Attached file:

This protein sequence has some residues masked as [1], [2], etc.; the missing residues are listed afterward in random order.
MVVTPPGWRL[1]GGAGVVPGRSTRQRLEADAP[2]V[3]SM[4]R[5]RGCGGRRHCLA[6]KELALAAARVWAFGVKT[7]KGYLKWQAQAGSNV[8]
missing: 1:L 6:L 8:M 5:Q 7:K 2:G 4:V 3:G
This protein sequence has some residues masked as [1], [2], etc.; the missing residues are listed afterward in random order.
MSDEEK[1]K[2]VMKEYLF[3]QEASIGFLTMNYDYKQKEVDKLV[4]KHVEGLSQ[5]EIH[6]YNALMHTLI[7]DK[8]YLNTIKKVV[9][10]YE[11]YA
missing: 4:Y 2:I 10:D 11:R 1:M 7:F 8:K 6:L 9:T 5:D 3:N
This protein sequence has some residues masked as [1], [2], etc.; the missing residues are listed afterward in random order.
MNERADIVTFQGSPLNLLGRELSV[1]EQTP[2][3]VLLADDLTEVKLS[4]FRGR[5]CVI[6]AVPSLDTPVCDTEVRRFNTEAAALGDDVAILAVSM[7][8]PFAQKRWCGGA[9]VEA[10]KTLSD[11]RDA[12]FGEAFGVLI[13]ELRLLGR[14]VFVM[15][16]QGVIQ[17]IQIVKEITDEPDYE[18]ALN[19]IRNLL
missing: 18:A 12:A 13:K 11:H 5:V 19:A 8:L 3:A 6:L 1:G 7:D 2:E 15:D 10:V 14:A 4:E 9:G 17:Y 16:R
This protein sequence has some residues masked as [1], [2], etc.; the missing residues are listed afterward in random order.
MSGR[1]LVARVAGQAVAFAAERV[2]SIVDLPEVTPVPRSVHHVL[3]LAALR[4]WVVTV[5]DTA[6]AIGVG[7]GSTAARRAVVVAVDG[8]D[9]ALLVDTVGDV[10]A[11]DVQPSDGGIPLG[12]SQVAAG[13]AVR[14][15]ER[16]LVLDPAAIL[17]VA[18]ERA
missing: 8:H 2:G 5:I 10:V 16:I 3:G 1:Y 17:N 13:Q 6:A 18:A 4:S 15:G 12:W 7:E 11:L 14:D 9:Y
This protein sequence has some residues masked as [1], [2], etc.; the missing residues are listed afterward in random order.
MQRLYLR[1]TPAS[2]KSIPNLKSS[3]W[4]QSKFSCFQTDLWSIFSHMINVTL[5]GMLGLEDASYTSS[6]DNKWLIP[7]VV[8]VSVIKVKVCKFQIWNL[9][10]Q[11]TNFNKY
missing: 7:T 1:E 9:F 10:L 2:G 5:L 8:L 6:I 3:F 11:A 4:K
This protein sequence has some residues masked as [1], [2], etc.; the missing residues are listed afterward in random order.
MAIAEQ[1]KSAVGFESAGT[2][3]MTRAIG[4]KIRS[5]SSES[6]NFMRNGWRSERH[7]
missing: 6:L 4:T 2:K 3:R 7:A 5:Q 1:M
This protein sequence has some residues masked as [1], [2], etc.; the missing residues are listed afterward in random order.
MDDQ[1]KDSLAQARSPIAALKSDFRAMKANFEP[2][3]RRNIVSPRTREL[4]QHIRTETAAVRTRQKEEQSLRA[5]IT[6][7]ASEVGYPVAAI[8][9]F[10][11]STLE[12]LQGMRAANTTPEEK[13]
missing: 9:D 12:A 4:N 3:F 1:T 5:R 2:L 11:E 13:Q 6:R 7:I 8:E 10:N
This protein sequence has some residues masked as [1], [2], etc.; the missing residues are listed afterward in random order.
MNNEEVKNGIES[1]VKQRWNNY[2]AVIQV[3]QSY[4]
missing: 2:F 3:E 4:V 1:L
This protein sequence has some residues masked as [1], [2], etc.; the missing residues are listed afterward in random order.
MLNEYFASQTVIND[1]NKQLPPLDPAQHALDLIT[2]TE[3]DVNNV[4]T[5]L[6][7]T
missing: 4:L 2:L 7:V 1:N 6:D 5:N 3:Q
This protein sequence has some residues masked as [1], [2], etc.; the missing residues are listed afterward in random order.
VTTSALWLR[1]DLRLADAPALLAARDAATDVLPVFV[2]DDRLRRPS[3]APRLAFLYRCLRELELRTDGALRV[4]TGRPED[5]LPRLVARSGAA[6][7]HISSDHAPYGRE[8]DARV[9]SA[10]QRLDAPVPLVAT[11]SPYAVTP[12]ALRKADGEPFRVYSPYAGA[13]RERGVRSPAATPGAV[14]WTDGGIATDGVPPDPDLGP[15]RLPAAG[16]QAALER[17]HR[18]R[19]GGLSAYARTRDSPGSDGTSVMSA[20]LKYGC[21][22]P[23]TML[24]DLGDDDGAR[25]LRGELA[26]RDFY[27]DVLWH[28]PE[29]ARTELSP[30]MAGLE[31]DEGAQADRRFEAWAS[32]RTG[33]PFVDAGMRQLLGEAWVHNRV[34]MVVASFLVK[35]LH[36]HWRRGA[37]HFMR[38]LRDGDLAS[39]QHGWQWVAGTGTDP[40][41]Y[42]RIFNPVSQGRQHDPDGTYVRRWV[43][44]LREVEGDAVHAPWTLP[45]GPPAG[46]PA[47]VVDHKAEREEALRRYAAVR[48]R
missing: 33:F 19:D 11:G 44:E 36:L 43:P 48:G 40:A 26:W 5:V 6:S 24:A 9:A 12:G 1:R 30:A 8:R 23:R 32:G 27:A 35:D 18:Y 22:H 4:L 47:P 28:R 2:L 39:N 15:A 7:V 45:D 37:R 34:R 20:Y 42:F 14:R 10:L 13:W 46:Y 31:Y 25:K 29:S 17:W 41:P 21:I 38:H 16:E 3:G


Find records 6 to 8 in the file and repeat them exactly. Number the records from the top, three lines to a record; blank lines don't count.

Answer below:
This protein sequence has some residues masked as [1], [2], etc.; the missing residues are listed afterward in random order.
MAIAEQ[1]KSAVGFESAGT[2][3]MTRAIG[4]KIRS[5]SSES[6]NFMRNGWRSERH[7]
missing: 6:L 4:T 2:K 3:R 7:A 5:Q 1:M
This protein sequence has some residues masked as [1], [2], etc.; the missing residues are listed afterward in random order.
MDDQ[1]KDSLAQARSPIAALKSDFRAMKANFEP[2][3]RRNIVSPRTREL[4]QHIRTETAAVRTRQKEEQSLRA[5]IT[6][7]ASEVGYPVAAI[8][9]F[10][11]STLE[12]LQGMRAANTTPEEK[13]
missing: 9:D 12:A 4:N 3:F 1:T 5:R 2:L 11:E 13:Q 6:R 7:I 8:E 10:N
This protein sequence has some residues masked as [1], [2], etc.; the missing residues are listed afterward in random order.
MNNEEVKNGIES[1]VKQRWNNY[2]AVIQV[3]QSY[4]
missing: 2:F 3:E 4:V 1:L